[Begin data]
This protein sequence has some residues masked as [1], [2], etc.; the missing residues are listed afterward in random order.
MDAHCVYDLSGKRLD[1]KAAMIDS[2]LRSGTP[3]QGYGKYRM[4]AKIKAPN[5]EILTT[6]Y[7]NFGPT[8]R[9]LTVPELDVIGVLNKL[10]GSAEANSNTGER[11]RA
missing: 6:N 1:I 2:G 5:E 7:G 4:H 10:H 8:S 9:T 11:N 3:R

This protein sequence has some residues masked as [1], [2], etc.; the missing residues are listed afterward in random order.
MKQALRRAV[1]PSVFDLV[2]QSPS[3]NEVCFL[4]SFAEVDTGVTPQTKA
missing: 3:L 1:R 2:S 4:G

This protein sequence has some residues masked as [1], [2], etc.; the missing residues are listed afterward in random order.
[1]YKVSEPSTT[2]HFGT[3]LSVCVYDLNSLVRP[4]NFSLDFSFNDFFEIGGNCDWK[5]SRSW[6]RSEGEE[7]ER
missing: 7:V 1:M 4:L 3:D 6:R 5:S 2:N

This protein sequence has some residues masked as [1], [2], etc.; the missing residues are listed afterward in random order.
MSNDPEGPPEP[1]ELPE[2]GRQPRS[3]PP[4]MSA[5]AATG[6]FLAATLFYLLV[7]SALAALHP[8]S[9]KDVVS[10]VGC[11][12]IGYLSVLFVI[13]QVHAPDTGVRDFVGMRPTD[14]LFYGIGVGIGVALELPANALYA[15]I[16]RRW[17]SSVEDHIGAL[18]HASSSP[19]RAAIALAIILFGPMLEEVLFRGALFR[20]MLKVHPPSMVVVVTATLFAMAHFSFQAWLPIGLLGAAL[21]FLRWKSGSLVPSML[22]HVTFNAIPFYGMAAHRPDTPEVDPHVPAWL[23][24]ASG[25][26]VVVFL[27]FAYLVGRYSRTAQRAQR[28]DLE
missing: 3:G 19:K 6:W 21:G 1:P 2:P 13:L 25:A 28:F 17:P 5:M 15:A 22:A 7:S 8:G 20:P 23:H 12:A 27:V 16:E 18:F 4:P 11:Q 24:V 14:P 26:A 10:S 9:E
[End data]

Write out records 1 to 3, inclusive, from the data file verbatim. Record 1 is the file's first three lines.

This protein sequence has some residues masked as [1], [2], etc.; the missing residues are listed afterward in random order.
MDAHCVYDLSGKRLD[1]KAAMIDS[2]LRSGTP[3]QGYGKYRM[4]AKIKAPN[5]EILTT[6]Y[7]NFGPT[8]R[9]LTVPELDVIGVLNKL[10]GSAEANSNTGER[11]RA
missing: 6:N 1:I 2:G 5:E 7:G 4:H 10:H 8:S 9:T 11:N 3:R

This protein sequence has some residues masked as [1], [2], etc.; the missing residues are listed afterward in random order.
MKQALRRAV[1]PSVFDLV[2]QSPS[3]NEVCFL[4]SFAEVDTGVTPQTKA
missing: 3:L 1:R 2:S 4:G

This protein sequence has some residues masked as [1], [2], etc.; the missing residues are listed afterward in random order.
[1]YKVSEPSTT[2]HFGT[3]LSVCVYDLNSLVRP[4]NFSLDFSFNDFFEIGGNCDWK[5]SRSW[6]RSEGEE[7]ER
missing: 7:V 1:M 4:L 3:D 6:R 5:S 2:N